Proposal For Piezo Electric Pistons in Internal Combustion Engines

Copyright Jon Snell, April. 2004,

This proposal is to suggest using piezoelectric materials in order to move a piston and also extract energy from an internal combustion engine. In most current configuration, pistons are connected to a cam shaft in order to provide energy for gas compression as well as to extract mechanical energy.

Piezoelectric materials bend when current is induced in them and produce current when bent. They can be stacked in such a manner where opposite ends of strips are tied together and the voltage inverted in order to provide a linear motion. Doing so would form a stack capable of several inches of linear movement. This linear motion would be used to push the cylinder to provide compression. A compressed mixture of gasoline and air would be ignited as in current internal combustion engines. When the compressed gas mixture is ignited it will explod and push linearly against the stack like a regular piston, and generate a current. This current would be used to power a device as well as to charge a battery (possibly capacitors). The valves would have to be run electrically since there would be no mechanical linkage as is present in common internal combustion engines.

The advantages of such a setup would be:
Another alternative with nearly the same characteristics would be a linear electrical motor or solenoid used in the same manner. One such configuration would function in the following manner:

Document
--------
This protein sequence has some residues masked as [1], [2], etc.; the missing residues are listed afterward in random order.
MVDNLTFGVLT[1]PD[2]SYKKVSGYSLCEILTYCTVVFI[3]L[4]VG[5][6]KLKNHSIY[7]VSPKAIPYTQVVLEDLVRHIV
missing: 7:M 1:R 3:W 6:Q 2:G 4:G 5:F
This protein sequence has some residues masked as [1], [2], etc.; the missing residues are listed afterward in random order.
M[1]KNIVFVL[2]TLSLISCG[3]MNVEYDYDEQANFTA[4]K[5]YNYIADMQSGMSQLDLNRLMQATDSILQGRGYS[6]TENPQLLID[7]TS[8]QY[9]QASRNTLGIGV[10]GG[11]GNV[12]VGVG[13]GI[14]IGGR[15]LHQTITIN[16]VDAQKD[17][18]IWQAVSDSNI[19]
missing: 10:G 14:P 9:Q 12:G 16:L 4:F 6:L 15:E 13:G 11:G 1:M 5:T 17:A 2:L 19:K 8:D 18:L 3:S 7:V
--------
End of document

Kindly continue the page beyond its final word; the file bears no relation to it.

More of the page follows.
A piston would be directly connected to a magnet by a stright shaft. The magnet would travel within a housing which had two coils on it in order to form a solenoid. The coils would cover the same area, but one would have more windings than the other (a center tap for a single coil would be another alternative). The two coils would be used to both transform movement of the magnet into electrical energy, as well as apply force to the magnet. Two coils would be used in order to reduce the usage of external transformers or power electronics. A single coil could be used, but this may require the use of high current DC-DC voltage converters. The cylinder would also have an intake valve controlled by a small solenoid, an exhaust valve controlled by another solenoid, and a spark plug. In most scenarios engine operation would be controlled electronically, so a position sensor of some sort would also be necessary. An optical sensor would probably work the best. The cylinder would operate like a typical 4 cycle engine in some ways. The cycle would start with the piston closest to the wall of the cylinder. The intake valve would be opened. The controlling electronics would then apply current to a set of windings, causing the piston to move away from the cylinder wall and pull in the air and fuel ratio. When the piston has pulled in enough of the air and fuel mixture, current will be removed and it will stop travelling away from the opposite cylinder wall. It need not stop at the same position every time, and it does not need to be the same end of travel reached after detonation. The intake valve will then be closed. After the intake cycle is complete, the controller will once again apply current to the coils. This current will move the piston towards the opposite wall until the desired compression is achieved. Once the desired compression is achieved, the computer will connect a huge load such as a battery at lower voltage to the coils. High voltage will then be applied to the spark plug, causing the air/fuel mixture to detonate. The detonation will apply a large force to the piston, which will be resisted by the high load in the coils. The load will have to be high enough to stop the piston entirely at a desired position before it hits the end of its travel limits and be used as generated electricity. It may be used to charge the battery which up until this time has been powering the coils, solenoids, and spark plug. Once the piston is stopped, the exhaust valve will be opened by applying current to the exhaust solenoid. Current will then be applied to the coils to move the piston towards the cylinder wall in order to drive the exhaust gasses out. The exhaust valve will be closed, and then the cycle can be repeated. No mechanical energy is produced, only electrical.